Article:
Why message queues for IoT projects?

A lot of message queues are designed to provide a lightweight publish/subscribe messaging transport protocol for your application. Why and when should you use message queues in your IoT project?

Consider a temperature sensor in your greenhouse, which is measuring the temperature. Your app could send the temperature to a message queue in a 15-minute interval (about 96 times a day), instead of processing the data in the greenhouse and be connected all the time.

Message queues for IoT are designed to provide a lightweight publish/subscribe messaging transport. Instead of keeping an application that is processing the data in your greenhouse, you simply send the data and handle the data in another service. This require less network bandwidth which might be limited for your sensor, or if your sensor communicates via satellite link.

A message queue enables your application to have a low power usage, send minimized data packets, and efficiently distribute information to one or many receivers.

Message queuing in IoT projects

Message queuing is a style of service-to-service communication. It allows applications to communicate by sending messages to each other. The basic architecture of a message queue is simple, there are client applications that create messages and deliver them to the message queue. An other application/service retrieves the message from the queue and processes the requests and information contained in the message.

A message can include any kind of information. It could, for example, have information about a process/task that should start on another application (that could be on located on an other place), or it could be just data that needs to be processed.

IoT and Asynchronous Messaging

Internet of Thing applications being reactive and asynchronous is a "must". Most IoT application should be able to handle many connections from devices and all the messages ingested from them.

Asynchronous messaging is widely used when it comes to machine to machine communication. It means that the sender does not expect an immediate response and that the sender not "block" anything while waiting for the response.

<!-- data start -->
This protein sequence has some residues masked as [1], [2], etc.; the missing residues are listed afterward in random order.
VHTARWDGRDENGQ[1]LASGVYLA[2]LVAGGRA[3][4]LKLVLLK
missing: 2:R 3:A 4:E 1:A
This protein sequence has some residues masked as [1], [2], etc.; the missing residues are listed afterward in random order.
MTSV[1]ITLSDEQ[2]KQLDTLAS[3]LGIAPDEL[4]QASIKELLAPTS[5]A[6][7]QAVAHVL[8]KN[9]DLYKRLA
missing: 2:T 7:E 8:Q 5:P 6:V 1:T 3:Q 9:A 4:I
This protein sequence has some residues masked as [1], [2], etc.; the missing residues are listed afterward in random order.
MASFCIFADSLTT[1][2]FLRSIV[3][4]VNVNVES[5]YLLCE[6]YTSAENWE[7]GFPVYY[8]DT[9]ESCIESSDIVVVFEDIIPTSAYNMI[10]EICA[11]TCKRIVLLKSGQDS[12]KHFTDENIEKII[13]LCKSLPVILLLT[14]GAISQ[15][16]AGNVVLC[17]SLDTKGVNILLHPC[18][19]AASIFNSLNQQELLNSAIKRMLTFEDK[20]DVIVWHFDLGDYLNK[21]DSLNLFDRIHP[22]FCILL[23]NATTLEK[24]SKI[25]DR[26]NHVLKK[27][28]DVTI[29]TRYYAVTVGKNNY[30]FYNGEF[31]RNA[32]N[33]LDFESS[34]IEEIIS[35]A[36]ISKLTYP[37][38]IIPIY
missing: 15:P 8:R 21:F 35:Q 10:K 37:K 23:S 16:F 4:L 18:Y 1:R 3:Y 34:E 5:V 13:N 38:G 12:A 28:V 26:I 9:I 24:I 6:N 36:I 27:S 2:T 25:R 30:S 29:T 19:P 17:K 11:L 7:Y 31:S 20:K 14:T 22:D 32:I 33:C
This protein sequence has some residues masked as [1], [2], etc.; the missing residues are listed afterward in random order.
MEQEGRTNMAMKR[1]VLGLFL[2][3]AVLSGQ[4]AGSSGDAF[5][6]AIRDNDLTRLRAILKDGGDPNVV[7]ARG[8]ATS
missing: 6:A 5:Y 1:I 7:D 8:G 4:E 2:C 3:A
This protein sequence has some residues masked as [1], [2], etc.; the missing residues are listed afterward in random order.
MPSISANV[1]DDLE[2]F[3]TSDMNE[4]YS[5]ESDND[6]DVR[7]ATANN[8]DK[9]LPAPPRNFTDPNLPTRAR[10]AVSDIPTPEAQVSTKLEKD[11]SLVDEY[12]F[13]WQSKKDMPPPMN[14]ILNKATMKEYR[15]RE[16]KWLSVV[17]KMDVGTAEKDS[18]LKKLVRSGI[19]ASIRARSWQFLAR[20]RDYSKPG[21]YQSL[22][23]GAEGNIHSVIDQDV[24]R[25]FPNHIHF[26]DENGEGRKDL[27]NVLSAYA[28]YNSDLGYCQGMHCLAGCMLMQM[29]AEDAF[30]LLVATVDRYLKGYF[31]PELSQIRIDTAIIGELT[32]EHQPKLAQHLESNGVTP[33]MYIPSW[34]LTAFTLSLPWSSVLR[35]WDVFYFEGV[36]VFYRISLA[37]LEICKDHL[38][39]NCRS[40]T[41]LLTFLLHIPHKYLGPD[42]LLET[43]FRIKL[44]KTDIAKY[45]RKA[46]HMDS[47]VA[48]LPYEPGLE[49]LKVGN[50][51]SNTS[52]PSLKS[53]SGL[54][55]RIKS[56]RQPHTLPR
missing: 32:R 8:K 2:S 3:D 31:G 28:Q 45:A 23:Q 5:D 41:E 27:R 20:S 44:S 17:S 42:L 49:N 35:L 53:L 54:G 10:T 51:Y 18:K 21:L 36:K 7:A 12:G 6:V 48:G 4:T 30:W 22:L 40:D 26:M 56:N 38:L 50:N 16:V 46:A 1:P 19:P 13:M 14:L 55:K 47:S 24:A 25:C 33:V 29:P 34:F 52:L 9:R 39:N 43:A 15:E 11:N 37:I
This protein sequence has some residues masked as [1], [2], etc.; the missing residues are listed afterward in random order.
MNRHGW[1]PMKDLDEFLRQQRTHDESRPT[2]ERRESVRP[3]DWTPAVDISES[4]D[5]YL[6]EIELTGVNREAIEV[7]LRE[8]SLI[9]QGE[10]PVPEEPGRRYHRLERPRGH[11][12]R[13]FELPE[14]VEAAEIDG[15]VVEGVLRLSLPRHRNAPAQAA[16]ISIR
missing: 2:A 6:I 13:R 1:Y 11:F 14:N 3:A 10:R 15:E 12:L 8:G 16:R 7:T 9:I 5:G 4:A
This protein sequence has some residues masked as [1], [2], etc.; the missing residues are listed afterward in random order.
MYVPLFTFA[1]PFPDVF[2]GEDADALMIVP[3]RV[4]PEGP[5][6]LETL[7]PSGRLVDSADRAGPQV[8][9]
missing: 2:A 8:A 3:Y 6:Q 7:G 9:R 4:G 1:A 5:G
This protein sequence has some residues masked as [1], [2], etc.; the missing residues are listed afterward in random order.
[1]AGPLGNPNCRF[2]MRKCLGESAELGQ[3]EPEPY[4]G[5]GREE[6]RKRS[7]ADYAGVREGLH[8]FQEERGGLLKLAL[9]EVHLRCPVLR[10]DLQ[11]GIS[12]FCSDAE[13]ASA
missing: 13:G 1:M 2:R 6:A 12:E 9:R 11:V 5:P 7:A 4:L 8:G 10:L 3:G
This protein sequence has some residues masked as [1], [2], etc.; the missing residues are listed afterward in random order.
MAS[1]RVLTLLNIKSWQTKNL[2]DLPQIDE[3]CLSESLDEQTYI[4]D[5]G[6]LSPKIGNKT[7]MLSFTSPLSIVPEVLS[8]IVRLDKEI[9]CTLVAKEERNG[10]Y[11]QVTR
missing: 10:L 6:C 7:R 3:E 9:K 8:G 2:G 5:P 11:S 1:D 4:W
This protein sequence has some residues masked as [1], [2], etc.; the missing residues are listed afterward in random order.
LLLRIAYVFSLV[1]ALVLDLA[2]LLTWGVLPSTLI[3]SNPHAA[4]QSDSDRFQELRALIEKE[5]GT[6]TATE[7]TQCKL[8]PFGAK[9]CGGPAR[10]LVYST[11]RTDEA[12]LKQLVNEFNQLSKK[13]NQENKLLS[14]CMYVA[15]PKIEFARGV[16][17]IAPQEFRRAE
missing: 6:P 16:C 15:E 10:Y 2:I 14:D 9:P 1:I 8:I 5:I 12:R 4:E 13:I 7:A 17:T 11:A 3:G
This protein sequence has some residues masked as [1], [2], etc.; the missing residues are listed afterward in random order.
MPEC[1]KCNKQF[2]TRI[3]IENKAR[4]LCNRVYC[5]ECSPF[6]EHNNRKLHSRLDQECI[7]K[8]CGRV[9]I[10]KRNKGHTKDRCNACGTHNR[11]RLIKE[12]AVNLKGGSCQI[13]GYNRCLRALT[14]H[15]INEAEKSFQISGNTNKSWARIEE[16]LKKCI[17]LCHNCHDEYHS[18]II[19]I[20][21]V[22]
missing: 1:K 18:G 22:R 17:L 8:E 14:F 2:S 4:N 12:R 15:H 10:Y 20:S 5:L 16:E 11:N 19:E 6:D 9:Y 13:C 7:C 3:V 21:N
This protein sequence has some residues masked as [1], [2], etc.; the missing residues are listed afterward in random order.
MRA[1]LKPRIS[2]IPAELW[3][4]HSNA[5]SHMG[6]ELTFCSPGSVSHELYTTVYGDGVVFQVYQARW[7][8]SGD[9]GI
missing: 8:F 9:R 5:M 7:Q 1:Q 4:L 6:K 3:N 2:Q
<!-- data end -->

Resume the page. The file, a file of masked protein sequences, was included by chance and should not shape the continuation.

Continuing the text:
Asynchronous communication enables flexibility: An application can send a message out and after that, just keep working on other things - while in synchronised communication it has to wait for a response in real time. Instead of calling a web service and waiting for it to complete, you can write the message to a queue and let the same business logic happen later.

Queues can be great in scenarios where your application needs something done but doesn’t need it done right now, or doesn’t even care about the result.


Message queues can be used to achieve decoupling and it helps keeping the architecture flexible. It makes it very easy to connect two totally different applications written in different languages together.

Message queues allow each component to perform its tasks independently - it allows components to remain completely autonomous and unaware of each other. A change in one service shouldn't requires a change in the other services. It is the process of separating services so that their functionality is more self-contained.

Redundancy and Resiliency

Application crashes sometimes - it happens. It could be due to timeouts or that you simply have errors in your code that affect the whole application. A message queue force may the receiving application to confirm that it has completed the task and that it is safe to remove the task from the queue. The message will just stay in the queue if anything fails in the receiving application.

A message queue provides a temporary message storage when the destination program is busy or not connected.

By breaking your app up and separating different components by queues, you inherently create more resiliency. Your application can still be operational even if part of the backend processing is delayed.

Traffic spikes

Many applications have spikes in traffic. A doorbell app, that enables you to answer your door from anywhere, might have traffic spikes during Halloween, while a shopping app might have traffic spikes on Black Friday. By queuing data, you can be sure that your data will be persisted and processed eventually; even if that means it takes a little longer than usual due to a high traffic spike.

Message queueing for IoT with RabbitMQ

There are some IoT communication protocols and standards designed to simplify IoT designs. If you consider a queue-based solution, CloudAMQP offers hosting of the two most popular open messaging protocols; AMQP and MQTT via RabbitMQ.

AMQP is a secure and reliable protocol, with low overhead, making it perfect for Internet of Things applications. AMQP a more advanced protocol than MQTT, more reliable and have better support for security. AMQP do also have features like flexible routing, and durable and persistent queues, clustering, federation and high availability queues. The downside is that it's a more verbose protocol on the wire - depending on how you implement your solution.

MQTT is another protocol designed for IoT. MQTT advertised benefits for IoT only matter for extremely low power devices. MQTT is very wire-efficient, it has a strong focus on minimal wire footprint. It requires less effort to implement MQTT on a client than AMQP - because of its simplicity. However, MQTT lacks authorisation and error notifications from server to clients, significant limitations.

RabbitMQ is a message-queueing software called a message broker or queue manager. Simply said; It is a software where queues can be defined, applications may connect to the queue and transfer a message onto it. You can read more about CloudAMQP here.

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